By KEVIN WALKER
SHANGHAI, China — A state of Michigan delegation wrapped its tour of China last week in an effort to boost prospects for Michigan businesses in the populous nation.
“Well, on the mission, we’re focused on strengthening our relationships in China, as well as creating business opportunities in Michigan,” said Jamie Clover Adams, director of the Michigan Department of Agriculture and Rural Development (MDARD).
“We know that there’s great opportunities and great potentials in China for high-quality food products produced right here in Michigan. We also know that Chinese consumers want Western-type foods and that their middle class continues to grow. This just creates great opportunities for Michigan.”
According to a statement released by MDARD, state officials met with businesspeople from Michigan who are doing business in China and who want to expand their enterprises there. They also met with USDA Agricultural Trade Office officials, toured the LongWu Wholesale Market, as well as retail markets, and potential and current Chinese buyers.
Clover Adams said the purpose of the trip was more for building relationships than signing any specific agreements. She added that in Chinese culture it’s important to introduce oneself and sort of “work your way up” the hierarchy: it’s a kind of social etiquette.
She said the Chinese don’t trust vegetables and other agricultural products made in China. She added it’s because the society hasn’t developed uniform phytosanitary standards or reliable methods of enforcing what standards it does have. Chinese consumers are interested in products from abroad they feel they can trust, which could open doors for more U.S. products.
She said, for example, this could mean companies producing shelf-stable milk might have an “in” into the Chinese market, as well as producers of powdered milk.
Gov. Rick Snyder also went on the mission, trying to get Chinese investors to invest in Michigan businesses. He went to different cities in China and met with CEOs from companies at the different locations. “He was doing what I was doing, more building relationships,” Clover Adams said.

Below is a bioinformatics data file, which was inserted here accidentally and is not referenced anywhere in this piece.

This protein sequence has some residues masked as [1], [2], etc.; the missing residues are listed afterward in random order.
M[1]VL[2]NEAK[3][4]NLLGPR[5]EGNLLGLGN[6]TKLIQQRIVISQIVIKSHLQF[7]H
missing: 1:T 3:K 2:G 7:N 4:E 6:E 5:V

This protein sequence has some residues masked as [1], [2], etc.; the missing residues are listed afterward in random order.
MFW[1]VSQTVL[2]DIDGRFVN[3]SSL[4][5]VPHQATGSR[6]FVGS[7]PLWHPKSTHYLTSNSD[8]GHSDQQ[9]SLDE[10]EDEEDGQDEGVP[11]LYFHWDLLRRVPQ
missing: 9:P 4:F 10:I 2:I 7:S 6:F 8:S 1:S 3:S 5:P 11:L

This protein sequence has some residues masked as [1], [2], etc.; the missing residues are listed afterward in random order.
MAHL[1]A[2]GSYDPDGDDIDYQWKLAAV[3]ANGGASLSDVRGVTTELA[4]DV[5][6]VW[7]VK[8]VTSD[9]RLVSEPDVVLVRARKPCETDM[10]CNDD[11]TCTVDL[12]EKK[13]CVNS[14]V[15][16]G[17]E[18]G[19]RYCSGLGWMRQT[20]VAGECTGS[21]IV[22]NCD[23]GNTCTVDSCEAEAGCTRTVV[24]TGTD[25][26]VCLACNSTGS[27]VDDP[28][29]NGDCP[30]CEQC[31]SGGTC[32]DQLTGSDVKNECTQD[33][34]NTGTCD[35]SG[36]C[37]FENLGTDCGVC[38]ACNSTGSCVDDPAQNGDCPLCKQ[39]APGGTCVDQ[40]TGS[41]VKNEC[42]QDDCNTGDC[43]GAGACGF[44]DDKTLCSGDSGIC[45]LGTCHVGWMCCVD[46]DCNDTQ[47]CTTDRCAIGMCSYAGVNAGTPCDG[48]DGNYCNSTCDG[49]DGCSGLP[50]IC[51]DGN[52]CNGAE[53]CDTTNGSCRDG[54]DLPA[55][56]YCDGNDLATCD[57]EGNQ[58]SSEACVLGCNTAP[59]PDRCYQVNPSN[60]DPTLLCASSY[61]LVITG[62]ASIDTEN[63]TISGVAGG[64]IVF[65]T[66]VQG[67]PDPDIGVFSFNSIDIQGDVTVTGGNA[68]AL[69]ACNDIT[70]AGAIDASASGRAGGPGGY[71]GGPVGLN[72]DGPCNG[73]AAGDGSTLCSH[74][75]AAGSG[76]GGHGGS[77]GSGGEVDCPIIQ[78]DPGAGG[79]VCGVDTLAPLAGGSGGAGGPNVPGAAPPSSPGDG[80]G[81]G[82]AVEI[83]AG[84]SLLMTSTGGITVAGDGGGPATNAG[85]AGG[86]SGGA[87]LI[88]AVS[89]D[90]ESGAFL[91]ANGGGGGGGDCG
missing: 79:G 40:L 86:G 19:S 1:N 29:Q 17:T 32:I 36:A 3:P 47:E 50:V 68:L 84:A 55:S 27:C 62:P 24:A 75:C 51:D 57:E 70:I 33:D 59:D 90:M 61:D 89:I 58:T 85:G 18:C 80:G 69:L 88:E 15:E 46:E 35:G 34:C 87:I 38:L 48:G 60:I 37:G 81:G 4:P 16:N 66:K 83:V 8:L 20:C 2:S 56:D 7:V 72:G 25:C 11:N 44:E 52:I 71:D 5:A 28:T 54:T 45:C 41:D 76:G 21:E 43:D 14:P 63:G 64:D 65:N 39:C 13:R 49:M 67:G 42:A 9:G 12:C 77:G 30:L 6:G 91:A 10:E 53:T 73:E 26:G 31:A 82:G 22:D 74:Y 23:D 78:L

One of the Michigan companies benefiting from trade with China is Graceland Fruit located in Frankfort, which is to the north and west of Traverse City in the northwestern Lower Peninsula. Frankfort is in Benzie County, right off the shores of Lake Michigan.
“This mission is critical in helping solidify our ties with importers, marketers and government trade officials in China,” said Brent Bradley, vice president for sales and marketing for Graceland Fruit. “Consumers around the world are demanding healthier foods and our products fit that niche perfectly.”
Bradley said because of the company’s extensive product line, it’s able to ship a variety of Michigan agricultural products to Asia in one container. These include cherries, apples and blueberries.
“This capability, coupled with a strong distribution system, has helped Graceland to increase year-over-year sales in China by 300 percent,” he explained.
Bradley added relationships are critical in developing offshore sales. He noted the trip is taking on added importance since the company is planning to introduce its products into the Beijing and Hong Kong retail markets this fall. Clover Adams said she met with buyers of Graceland Fruit products while in China, and she thought it was helpful for the company.
Graceland Fruit describes itself as a leading producer of fruit products. These include infused dried fruits such as cherries, cranberries, wild and cultivated blueberries and apples. It also makes fruit concentrate juice and a line of frozen fruit products under its Soft-N-Frozen brand.
Its products are sold in the United States as well as 40-plus other countries around the world. Last year it earned the state’s Agricultural Exporter of the Year award. The trade mission began on Sept. 18 and concluded Sept. 27.